Section 6(b) of the Consumer Product Safety Act has for many years encouraged voluntary reporting and protected companies from disclosure of inaccurate or misleading information by requiring CPSC to take reasonable steps to assure that disclosure of information identifying a specific product, manufacturer, or private labeler is: (1) accurate; (2) fair in the circumstances; and (3) reasonably related to effectuating the purposes of the law. The aim of section 6(b) is surely an important one, but this provision has been threatened by some consumer advocate groups, members of Congress and even commissioners, as Mintz’s Chuck Samuels confronted when he was asked to testify last year before the House Energy and Commerce Committee.
While there has been great debate regarding the utility of Section 6(b), it must be noted that nothing in the law unduly prevents the Commission from releasing important safety information in a significantly reduced timeline, while still ensuring accuracy. The CPSA and CPSC regulations include provisions to allow the agency to release information to the public on an expedited basis when necessary in order to warn the public quickly because individuals may be in danger from a product hazard or even a potential hazard. Such a procedure is rarely used, however.
In the latest challenge to Section 6(b), Congressman Bobby Rush has introduced HR 5565, the Safety Hazard and Recall Efficiency Information Act, which would amend Section 6(b) by stripping it of its most basic due process, as well as increasing enormously the penalties for late reporting.
First, the bill would eliminate the existing right of a firm to judicially challenge the Commission's decision to release information before it is released despite what may be well-founded arguments that the information is inaccurate and unfair to release, sometimes not even correctly identifying the product or company. If enacted, such a procedure will mean that a company will have no ability to seek judicial review before it is faced with reputational and financial damage that often flows from a CPSC unilateral release. This is the exact scenario that justified the enactment of Section 6(b) in the first place.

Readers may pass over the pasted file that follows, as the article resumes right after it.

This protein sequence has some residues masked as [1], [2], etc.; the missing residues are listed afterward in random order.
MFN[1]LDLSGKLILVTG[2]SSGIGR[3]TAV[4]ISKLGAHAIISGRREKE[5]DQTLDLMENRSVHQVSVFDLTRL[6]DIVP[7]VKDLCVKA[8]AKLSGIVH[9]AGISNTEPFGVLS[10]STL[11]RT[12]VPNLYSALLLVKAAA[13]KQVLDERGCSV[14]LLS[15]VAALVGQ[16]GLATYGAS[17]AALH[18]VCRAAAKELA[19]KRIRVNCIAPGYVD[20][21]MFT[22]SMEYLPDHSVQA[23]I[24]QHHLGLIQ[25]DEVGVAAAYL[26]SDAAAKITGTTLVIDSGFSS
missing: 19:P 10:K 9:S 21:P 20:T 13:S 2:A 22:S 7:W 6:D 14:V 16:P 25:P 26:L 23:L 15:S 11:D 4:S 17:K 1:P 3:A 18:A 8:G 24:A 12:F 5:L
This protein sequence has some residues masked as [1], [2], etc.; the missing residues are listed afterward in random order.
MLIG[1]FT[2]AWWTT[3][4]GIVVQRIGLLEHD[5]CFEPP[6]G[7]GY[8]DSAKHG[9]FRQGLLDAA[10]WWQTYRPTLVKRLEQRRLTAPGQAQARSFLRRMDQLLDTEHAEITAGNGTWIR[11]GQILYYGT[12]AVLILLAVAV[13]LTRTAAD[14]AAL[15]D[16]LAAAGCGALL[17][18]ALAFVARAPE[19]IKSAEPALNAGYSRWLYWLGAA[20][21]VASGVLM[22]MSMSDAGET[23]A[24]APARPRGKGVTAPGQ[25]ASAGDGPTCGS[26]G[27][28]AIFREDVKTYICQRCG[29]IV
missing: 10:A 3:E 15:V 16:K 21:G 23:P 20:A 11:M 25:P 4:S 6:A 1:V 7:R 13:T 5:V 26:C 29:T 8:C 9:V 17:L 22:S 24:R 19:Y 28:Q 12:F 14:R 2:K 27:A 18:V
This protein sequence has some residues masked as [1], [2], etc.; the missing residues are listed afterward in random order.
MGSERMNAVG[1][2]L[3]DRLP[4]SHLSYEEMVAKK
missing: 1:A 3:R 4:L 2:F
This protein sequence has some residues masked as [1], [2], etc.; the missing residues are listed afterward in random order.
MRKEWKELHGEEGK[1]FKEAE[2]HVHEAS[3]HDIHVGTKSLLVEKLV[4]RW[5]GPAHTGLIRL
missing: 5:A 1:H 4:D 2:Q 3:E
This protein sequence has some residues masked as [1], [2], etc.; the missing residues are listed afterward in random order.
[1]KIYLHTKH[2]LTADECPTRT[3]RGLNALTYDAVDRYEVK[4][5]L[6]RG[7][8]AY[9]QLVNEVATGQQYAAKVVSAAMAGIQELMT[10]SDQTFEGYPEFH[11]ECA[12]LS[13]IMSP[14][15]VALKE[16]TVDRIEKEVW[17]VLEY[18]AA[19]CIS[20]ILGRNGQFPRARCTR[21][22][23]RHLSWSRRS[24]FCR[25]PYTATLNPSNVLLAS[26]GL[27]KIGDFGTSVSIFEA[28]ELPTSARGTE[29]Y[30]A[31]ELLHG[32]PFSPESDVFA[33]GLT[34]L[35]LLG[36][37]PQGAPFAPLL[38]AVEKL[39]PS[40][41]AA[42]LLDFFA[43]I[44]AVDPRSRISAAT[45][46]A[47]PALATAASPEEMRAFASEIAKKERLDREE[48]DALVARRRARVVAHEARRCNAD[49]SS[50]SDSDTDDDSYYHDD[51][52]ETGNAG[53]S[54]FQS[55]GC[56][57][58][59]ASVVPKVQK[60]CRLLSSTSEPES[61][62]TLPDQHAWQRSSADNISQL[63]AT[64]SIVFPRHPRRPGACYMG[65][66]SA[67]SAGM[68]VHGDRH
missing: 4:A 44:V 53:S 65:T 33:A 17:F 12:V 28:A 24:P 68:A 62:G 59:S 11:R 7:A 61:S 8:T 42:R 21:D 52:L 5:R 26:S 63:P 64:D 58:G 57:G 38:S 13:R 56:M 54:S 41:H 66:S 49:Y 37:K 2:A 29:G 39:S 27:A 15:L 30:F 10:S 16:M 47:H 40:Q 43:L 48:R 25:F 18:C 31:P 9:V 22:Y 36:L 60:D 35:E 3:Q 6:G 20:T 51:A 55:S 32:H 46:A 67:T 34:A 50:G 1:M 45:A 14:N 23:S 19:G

A most basic due process right with regards to citizens and their government is the ability that there be a remedy to seek independent, neutral judicial review of damaging, wrong decisions, although it has been very rarely exercised under this section. If this cannot be done before the release of this information, then the damage to companies is completely done and cannot be undone.
Second, Representative Rush proposes drastically increasing the maximum penalties available for violations of the law, which now stands at $16.025 million (adjusted for inflation from $15 million), to $50 million. Notably, a proposed increase in the maximum civil penalties appears unrelated to the alteration of Section 6(b), and unfortunately appears to be punitive in nature only. As it currently stands, the maximum penalties have rarely been meted out by either Democratic or Republican Commissions, and there is no evidence that companies are failing to report serious safety problems because of lack of concern about penalty amounts.